The genesis of the Cité

Born from ideals of pacifism and concerns of public hygiene at the beginning of the 20th century, the Cité Universitaire was conceived as a “garden city” intended to attract students, researchers and artists of high calibre from all over the world and to bring them together.

by Lucille Testard de Marans

The plan for a “human relations school for peace”

Conceived both in reaction to the trauma of the First World War and as a response to the lodging crisis, especially for students, in Paris, the Cité Universitaire was born from the admixture of concern for public hygiene and for peace at the end of the Great War.

Its founders wanted to offer students from France and abroad decent conditions for living and studying, but they also wished to create a lifestyle, which would create opportunities to meet and to exchange ideas from many cultures in day-to-day life.

André HONNORAT, one of the founders, in a speech in 1936: “[one of the fundamental aims of the Cité is] to bring together some of the intelligentsia, who are our hope for the future and bring them to see that men, despite the diversity of the origins and traditions, which have moulded them, are not so different from each other as they have imagined.”

A territory to conquer

The land suitable for realising this ambitious project was situated in the south of Paris, on the Thiers ring of fortifications, erected in 1845. Their reclassification, voted in 1919, was intended to allow the city to expand: development of the area covered by the ramparts and land management of a belt of green spaces around the city (parks, gardens, sports pitches, etc.).

In 1921, after lengthy negotiations, an agreement was signed for the creation of the Cité Universitaire on 27 hectares of land, opposite the Montsouris Park. Under this agreement, only the sites of the former bastions 81, 82 and 83 could be built on, giving building land of 9 hectares; the area of the former military “zone” preserved non aedificandi status and was to give way to a vast park, a component of the “green belt” demanded by those concerned with public hygiene.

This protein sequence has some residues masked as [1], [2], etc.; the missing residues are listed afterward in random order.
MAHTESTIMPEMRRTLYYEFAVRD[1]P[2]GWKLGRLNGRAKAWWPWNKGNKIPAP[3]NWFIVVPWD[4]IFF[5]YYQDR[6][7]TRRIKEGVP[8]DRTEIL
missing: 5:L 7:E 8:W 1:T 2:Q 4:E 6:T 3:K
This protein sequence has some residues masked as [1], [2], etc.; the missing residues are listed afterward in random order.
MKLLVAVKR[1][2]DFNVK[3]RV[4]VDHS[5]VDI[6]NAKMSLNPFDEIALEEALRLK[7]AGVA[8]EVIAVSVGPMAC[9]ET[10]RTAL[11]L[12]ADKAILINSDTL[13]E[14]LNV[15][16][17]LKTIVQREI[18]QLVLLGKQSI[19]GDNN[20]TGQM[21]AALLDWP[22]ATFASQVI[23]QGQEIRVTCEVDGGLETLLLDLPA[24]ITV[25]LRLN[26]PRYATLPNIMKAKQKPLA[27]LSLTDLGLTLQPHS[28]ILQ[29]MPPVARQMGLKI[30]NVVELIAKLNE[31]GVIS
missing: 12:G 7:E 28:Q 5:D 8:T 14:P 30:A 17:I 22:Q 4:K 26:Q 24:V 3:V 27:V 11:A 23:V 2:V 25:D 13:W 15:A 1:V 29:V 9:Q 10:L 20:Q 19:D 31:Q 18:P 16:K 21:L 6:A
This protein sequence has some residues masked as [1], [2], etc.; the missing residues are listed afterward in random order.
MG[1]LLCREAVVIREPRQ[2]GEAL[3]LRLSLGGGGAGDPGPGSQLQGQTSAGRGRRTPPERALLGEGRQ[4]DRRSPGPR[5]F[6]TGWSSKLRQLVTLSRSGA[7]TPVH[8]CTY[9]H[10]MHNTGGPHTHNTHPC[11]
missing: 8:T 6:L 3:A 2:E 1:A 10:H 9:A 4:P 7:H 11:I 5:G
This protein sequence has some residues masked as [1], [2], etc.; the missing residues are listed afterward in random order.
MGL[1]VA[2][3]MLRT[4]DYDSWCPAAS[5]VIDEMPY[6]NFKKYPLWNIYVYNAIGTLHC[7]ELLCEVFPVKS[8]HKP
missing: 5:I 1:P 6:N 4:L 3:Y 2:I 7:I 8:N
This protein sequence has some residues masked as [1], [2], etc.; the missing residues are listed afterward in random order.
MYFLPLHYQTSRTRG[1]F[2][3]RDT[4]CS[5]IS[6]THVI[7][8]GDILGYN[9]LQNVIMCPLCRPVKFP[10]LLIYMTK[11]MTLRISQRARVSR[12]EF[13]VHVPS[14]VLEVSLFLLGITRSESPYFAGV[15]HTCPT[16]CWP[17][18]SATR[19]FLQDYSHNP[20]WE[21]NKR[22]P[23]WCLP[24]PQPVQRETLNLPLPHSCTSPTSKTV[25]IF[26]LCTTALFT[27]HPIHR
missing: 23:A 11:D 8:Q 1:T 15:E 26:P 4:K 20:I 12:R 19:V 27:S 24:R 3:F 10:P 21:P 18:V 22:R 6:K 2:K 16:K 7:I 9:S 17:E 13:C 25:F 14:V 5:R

The “zone” at the end of the 1920’s (Fondation Deutch de la Meurthe in the background)

A “garden city” in the American style

From 1921 onwards, Lucien BECHMANN (architect) and Jean Claude Nicolas FORESTIER (landscape gardener) were tasked with designing the park for this “garden city” project, which was intended to create a harmonious blend of landscape and buildings, spaces for walking and sports pitches.

Inspired by the land management principles on the American campuses, which they had visited, BECHMANN and FORESTIER (and later Léon AZEMA) designed a park on a regular pattern, divided into distinct compartmentalised areas: a great avenue lined with lime trees, a vast central lawn and sports facilities on the east, west and south edges of the park. The work of land development, on a huge scale, continued for almost ten years (1929-1938).

At first, to the north of the space reserved for the park, the sites of the future buildings extended in two ranks along the boulevard Jourdan. The Fondation DEUTSCH DE LA MEURTHE (named after its donor), built in 1925, was the first residence built on the Cité. In a matter of very few years there followed the residences of Canada, Belgium, Argentina, the Institut national agronomique and Japan.

1925-1938: The extension of the estate

As from 1927, half of the estate had already been built on. To increase the Cité’s capacity to offer accommodation, the maximum height of the buildings rose from 4 to 10 storeys. In parallel, the Fondation nationale (which manages the Cité) took on the task of extending the initial estate, towards the east, the south and the north, to bring the total surface area of the estate to some 40 hectares in 1930.

The building work continued at the same intensity between 1925 and 1938: despite the economic crisis, foreign Governments, patrons and schools continued to lend their support to the work of the Cité by financing the construction of a residence to allow students from all over the world to live together. In less than 15 years, 19 residences had been built in this way, in styles, which reveal the eclectic architectural styles of the inter-war years and the melting-pot policy implemented on the Cité. On the eve of war, the number of residents had risen to 2,400, and represented 52 nationalities.

To find out more about the history of the Cité, its architecture, its tasks and its development, visit L/Oblique: a permanent exhibition, themed guided tours (on the architecture, the park, the artistic creations, the everyday life of the Cité and the development project) and innovative digital media will transport you through time and space on a voyage of discovery of this exceptional place.